1. Personal, Bea, I agree totally with you and Lou, I do participate SOME in the 4% old small float illiquid perpetual QDI though as they trade unrelated to liquids of that ilk and one can get out in relative ease if not asleep when the time comes.
        Remember the 2013 Taper Tantrum when rates were believed to be going higher then on Fed changes as they got off near zero rates then and what it did to 5.5%-6% issues?
        I think you may be somewhat kind and generous with a $20 handle. 🙂
        Somehow the SA moderators have went to sleep on me and I have been bashing Pendynut for all I can today in between cleaning all the dust from my hardwood flooring installed past couple days.

        1. Gee, Grid I thought you were going to say the dust was from overuse of your pepper mill filled with pendynuts…

        2. Grid … I just got back from a trip to SA and I have to say you definitely had the napalm out. I really am surprised SA let the comments through.

          What I wish the readers over at SA understood is how much the business model at Brad Thomas and Rida Mowa is built on the need to publish. As a business model, for them, I think it has worked, but as investment advice it pretty much stinks. They are constantly pumping whatever is hot. It builds readership and subscriptions but taken together it doesn’t make money. I doubt very much they eat their own cooking.

  7. Tim

    You mentioned earlier that the Company has the right to defer interest payments for up to 20 quarters. During such a deferral period, can the Company pay dividends? Thanks

    1. Potter, this is a point where people get confused on. Some people see this and think a cumulative preferred stock is safer from same company because that 40 quarter deferral is not shown. Its actually the opposite. A preferred from same company cannot pay if the subordinated debt is suspended because it sits higher in cap stack. So, no, the common stock cannot receive a dividend until subordinated debt interest is paid in full. Now keep in mind this does not affect subsidiary preferreds which are not SO’s obligation, but the subsidiary. So in theory a SO subordinated debt could be suspended and say the Alabama Power preferreds continue to be paid though.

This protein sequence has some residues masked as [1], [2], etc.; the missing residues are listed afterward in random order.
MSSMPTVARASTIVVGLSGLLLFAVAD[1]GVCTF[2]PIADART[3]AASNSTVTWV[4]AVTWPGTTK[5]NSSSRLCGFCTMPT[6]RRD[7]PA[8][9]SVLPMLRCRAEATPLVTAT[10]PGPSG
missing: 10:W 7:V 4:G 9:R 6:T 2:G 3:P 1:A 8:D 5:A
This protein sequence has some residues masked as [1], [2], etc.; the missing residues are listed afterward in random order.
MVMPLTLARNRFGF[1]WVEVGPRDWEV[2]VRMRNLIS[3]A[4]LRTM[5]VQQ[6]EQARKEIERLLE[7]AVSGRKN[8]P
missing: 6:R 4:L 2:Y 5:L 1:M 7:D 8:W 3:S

1. Great answer. Thank you

        I was looking through some of the older $100 utility preferreds and saw that some of them still allow preferred shareholders to elect the board of directors after missing dividends for a certain number of quarters.

        1. Potter, Here is something that doesnt sound as good though. I would bet a Kings ransom if I had one that for every preferred situation above you have found, the immediate holding company above it owns the majority of those preferreds…So in effect you are blocked each way. They are not going let a couple 6 pack beer drinking retirees who happen to have 50k in some old preferred wrestle control of a billion dollar subsidiary away from holding company just because they didnt get paid their dividends from short term financial trouble. If that would happen one could pack the board with friends, and family pay them a good salary and never declare a preferred dividend again, ha.
          That is just how its done. They keep the shares purchased or from a previous tender and dont retire all of them. They just dont show up as part of the tradeable float. So in reality its really a false security…The one exception may possibly be IPWLK. The float is totally outstanding still. But its older sisters have had previous tenders in the 1990s and I dont know if those shares got retired or held by the company when purchased. Really more an academic question as they have paid unmolested for 80 plus years.